Wednesday, October 27, 2010

Thought of the Week

We have all had those moments in our lives when we have said or done something out of anger and later regretted it. Anger is a vice and this is also the reason why most major religions consider it to be a sin. In certain sects of Islam, divorce is not valid if it is done in a moment of heated anger.

As a great Saint of Muslims, Ali ibn Abu Talib once said:
Anger is a kind of insanity because it makes you feel sorry afterwards. However, if you do not feel sorry, your lunacy is confirmed
-Imam Ali ibn Abu Talib-

Tuesday, October 19, 2010

Thought of the Week

"The game of life is the game of boomerangs. Our thoghts, deeds and words return to us sooner or later with astounding accuracy." ~Florance Scovel Shinn, wirtier, artist & teacher (1871-1940)

If we all were to lead our lives with this though in mind, we would all be more careful in what we say and do to others.

Tuesday, October 12, 2010

The OTHER Blog

I took my first steps in the blogosphere in the year 2008 when I started my "Intertwined: Because we are all connected" blog. While going through some of my older posts on there, I came across a few book reviews which I had posted.

"A Thousand Splendid Suns" by Khaled Hosseini--This book is one of the greatest books that I have ever read and one that I cannot ever read again. It is so emotionally charged and takes a whole lot out of you just by reading it. Click here to read the full review.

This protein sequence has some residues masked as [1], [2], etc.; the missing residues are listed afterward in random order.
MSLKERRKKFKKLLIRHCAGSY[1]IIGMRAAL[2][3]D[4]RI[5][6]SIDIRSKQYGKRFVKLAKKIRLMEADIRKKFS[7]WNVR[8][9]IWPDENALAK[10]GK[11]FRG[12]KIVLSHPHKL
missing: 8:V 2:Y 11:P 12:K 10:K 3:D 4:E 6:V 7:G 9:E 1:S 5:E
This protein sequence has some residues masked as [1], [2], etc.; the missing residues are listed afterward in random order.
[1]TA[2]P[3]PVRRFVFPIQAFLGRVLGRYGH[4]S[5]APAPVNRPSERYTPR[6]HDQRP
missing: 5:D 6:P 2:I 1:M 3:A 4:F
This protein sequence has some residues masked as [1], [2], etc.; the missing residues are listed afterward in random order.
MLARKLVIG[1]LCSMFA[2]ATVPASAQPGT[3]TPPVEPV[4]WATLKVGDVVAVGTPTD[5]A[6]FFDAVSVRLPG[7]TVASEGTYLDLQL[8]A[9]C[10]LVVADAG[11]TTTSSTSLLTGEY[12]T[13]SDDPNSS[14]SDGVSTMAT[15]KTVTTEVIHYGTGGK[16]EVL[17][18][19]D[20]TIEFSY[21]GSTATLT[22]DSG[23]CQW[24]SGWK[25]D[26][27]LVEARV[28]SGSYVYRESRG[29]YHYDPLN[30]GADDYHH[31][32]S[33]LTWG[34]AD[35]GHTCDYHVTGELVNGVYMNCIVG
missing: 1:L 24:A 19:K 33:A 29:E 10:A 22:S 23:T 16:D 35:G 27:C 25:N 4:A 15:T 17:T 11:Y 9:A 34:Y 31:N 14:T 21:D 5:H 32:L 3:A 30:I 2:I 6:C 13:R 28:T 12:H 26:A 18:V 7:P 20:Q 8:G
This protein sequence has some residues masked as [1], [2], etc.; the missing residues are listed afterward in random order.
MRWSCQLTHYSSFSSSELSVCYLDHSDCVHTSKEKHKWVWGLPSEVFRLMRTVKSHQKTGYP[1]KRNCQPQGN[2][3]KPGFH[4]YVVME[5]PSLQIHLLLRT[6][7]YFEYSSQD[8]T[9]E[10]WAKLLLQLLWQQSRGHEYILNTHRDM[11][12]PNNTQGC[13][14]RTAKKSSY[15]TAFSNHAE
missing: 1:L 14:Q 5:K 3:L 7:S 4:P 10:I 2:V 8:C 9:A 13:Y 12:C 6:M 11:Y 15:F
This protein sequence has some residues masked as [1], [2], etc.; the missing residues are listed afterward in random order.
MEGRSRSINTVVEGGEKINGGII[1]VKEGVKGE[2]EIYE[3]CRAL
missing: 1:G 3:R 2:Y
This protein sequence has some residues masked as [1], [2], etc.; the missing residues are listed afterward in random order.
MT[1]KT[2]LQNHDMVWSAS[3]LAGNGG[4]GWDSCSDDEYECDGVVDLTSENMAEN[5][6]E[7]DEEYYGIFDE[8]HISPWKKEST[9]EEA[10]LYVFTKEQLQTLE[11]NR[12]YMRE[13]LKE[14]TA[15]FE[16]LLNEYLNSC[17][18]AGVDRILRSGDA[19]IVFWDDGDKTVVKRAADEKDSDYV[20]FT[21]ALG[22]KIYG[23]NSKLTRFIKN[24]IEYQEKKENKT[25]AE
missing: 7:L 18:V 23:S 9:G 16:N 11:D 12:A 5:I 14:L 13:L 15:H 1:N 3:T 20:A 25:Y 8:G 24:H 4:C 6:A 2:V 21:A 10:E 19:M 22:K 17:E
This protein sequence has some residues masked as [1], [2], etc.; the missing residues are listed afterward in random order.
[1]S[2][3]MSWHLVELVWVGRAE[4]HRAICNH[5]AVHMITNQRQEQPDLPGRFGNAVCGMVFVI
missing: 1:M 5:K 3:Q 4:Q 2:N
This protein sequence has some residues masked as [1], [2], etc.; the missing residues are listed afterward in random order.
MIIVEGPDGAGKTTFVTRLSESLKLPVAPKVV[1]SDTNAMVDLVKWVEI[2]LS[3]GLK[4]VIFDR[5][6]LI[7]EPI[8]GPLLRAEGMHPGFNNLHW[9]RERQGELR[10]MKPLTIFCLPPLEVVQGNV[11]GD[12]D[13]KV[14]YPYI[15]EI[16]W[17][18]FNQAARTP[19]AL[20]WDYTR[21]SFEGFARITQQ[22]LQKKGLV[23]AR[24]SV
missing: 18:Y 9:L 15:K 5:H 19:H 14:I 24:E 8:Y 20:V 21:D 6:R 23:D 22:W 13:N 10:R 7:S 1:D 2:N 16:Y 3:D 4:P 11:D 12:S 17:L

"My Beautiful Mommy" by Dr. Michael Salzhauer--This is a children's book by a plastic surgeon. He wrote this book for his female clients who needed to explain to their children why mommy is all swollen and wrapped up in bandages. Click here to read the full review.

Check out my full blog by going here.

Friday, October 8, 2010

Island of the Blue Dolphins by Scott O'Dell

Title: Island of the Blue Dolphins

Author: Scott O'Dell

Year of Publication: 1985
Category: Historical Fiction

This is a book that I always wanted to read as a child but never actually did. They always had ads for this book in all my literature books during middle school years but it was never assigned for reading and it was not available in our tiny school library.

About three weeks ago, I found this book in one of my trips to the local thrift store and bought it (and for $.50cents only!). It took me a while to read it because, well, it is a children’s book. It was hard for me to concentrate because of its simple language and repetition of already told facts but I finally finished it and enjoyed the overall story very much.

Story Line:

The Island of the Blue Dolphin is called such because from a distance, it looks like a fish sunning itself in the sea and because blue dolphins, otters, sea elephants and sea birds abound in and around the island. It is inhabited by Indians who had lived there for centuries. One year, the Aleuts (Russians) came to hunt for otter which were found in abundance on the island. As the Aleuts were about to leave the island, a confrontation broke out between the Indians and the Aleuts—their bows and arrows being no match for the Aleut’s weapons, about half of the village men were killed, including the village chief.